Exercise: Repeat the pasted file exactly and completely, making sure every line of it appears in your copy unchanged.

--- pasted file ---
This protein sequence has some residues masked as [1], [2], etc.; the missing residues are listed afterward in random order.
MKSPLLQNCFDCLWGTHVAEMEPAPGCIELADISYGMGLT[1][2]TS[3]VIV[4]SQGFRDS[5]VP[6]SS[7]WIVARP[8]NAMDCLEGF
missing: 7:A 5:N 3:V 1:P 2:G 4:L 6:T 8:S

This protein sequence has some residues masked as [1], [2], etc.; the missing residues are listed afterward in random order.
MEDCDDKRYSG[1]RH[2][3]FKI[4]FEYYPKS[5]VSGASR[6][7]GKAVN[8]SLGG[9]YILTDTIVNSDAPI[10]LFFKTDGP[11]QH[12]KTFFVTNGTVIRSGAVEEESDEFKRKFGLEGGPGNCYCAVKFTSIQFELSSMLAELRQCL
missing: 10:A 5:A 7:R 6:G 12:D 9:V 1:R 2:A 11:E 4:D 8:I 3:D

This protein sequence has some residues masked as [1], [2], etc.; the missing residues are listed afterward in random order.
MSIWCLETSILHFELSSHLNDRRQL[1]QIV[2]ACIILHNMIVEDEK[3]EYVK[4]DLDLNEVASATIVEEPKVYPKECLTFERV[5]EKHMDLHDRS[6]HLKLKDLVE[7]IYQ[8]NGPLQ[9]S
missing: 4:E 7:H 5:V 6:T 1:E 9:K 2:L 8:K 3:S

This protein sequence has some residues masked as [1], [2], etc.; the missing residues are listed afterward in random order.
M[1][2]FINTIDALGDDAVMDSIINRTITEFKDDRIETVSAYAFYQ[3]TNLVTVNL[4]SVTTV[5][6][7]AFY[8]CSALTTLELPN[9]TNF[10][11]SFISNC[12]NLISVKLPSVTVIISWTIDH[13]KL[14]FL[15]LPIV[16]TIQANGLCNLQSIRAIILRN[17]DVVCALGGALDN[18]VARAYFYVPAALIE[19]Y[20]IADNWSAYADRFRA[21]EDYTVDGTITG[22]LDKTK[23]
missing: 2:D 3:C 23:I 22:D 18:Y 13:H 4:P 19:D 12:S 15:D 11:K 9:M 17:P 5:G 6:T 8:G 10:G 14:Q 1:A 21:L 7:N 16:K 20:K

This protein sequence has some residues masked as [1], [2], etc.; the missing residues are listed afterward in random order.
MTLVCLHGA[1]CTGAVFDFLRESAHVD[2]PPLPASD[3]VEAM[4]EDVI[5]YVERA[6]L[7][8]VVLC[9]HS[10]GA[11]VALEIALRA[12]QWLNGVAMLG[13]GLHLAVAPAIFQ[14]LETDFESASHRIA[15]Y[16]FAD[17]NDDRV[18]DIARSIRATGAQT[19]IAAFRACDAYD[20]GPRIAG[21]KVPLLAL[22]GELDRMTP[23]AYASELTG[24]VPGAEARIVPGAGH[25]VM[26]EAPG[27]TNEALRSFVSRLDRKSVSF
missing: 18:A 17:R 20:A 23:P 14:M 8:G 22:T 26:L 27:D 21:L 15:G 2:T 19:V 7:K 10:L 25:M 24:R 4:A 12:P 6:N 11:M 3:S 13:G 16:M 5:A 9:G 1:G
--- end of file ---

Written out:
This protein sequence has some residues masked as [1], [2], etc.; the missing residues are listed afterward in random order.
MKSPLLQNCFDCLWGTHVAEMEPAPGCIELADISYGMGLT[1][2]TS[3]VIV[4]SQGFRDS[5]VP[6]SS[7]WIVARP[8]NAMDCLEGF
missing: 7:A 5:N 3:V 1:P 2:G 4:L 6:T 8:S

This protein sequence has some residues masked as [1], [2], etc.; the missing residues are listed afterward in random order.
MEDCDDKRYSG[1]RH[2][3]FKI[4]FEYYPKS[5]VSGASR[6][7]GKAVN[8]SLGG[9]YILTDTIVNSDAPI[10]LFFKTDGP[11]QH[12]KTFFVTNGTVIRSGAVEEESDEFKRKFGLEGGPGNCYCAVKFTSIQFELSSMLAELRQCL
missing: 10:A 5:A 7:R 6:G 12:D 9:V 1:R 2:A 11:E 4:D 8:I 3:D

This protein sequence has some residues masked as [1], [2], etc.; the missing residues are listed afterward in random order.
MSIWCLETSILHFELSSHLNDRRQL[1]QIV[2]ACIILHNMIVEDEK[3]EYVK[4]DLDLNEVASATIVEEPKVYPKECLTFERV[5]EKHMDLHDRS[6]HLKLKDLVE[7]IYQ[8]NGPLQ[9]S
missing: 4:E 7:H 5:V 6:T 1:E 9:K 2:L 8:K 3:S

This protein sequence has some residues masked as [1], [2], etc.; the missing residues are listed afterward in random order.
M[1][2]FINTIDALGDDAVMDSIINRTITEFKDDRIETVSAYAFYQ[3]TNLVTVNL[4]SVTTV[5][6][7]AFY[8]CSALTTLELPN[9]TNF[10][11]SFISNC[12]NLISVKLPSVTVIISWTIDH[13]KL[14]FL[15]LPIV[16]TIQANGLCNLQSIRAIILRN[17]DVVCALGGALDN[18]VARAYFYVPAALIE[19]Y[20]IADNWSAYADRFRA[21]EDYTVDGTITG[22]LDKTK[23]
missing: 2:D 3:C 23:I 22:D 18:Y 13:H 4:P 19:D 12:S 15:D 11:K 9:M 17:P 5:G 6:T 8:G 10:G 14:Q 1:A 21:L 7:N 16:K 20:K

This protein sequence has some residues masked as [1], [2], etc.; the missing residues are listed afterward in random order.
MTLVCLHGA[1]CTGAVFDFLRESAHVD[2]PPLPASD[3]VEAM[4]EDVI[5]YVERA[6]L[7][8]VVLC[9]HS[10]GA[11]VALEIALRA[12]QWLNGVAMLG[13]GLHLAVAPAIFQ[14]LETDFESASHRIA[15]Y[16]FAD[17]NDDRV[18]DIARSIRATGAQT[19]IAAFRACDAYD[20]GPRIAG[21]KVPLLAL[22]GELDRMTP[23]AYASELTG[24]VPGAEARIVPGAGH[25]VM[26]EAPG[27]TNEALRSFVSRLDRKSVSF
missing: 18:A 17:R 20:A 23:P 14:M 8:G 22:T 26:L 27:D 21:L 15:G 2:T 19:V 7:K 10:L 25:M 24:R 4:A 12:P 6:N 11:M 3:S 13:G 16:M 5:A 9:G 1:G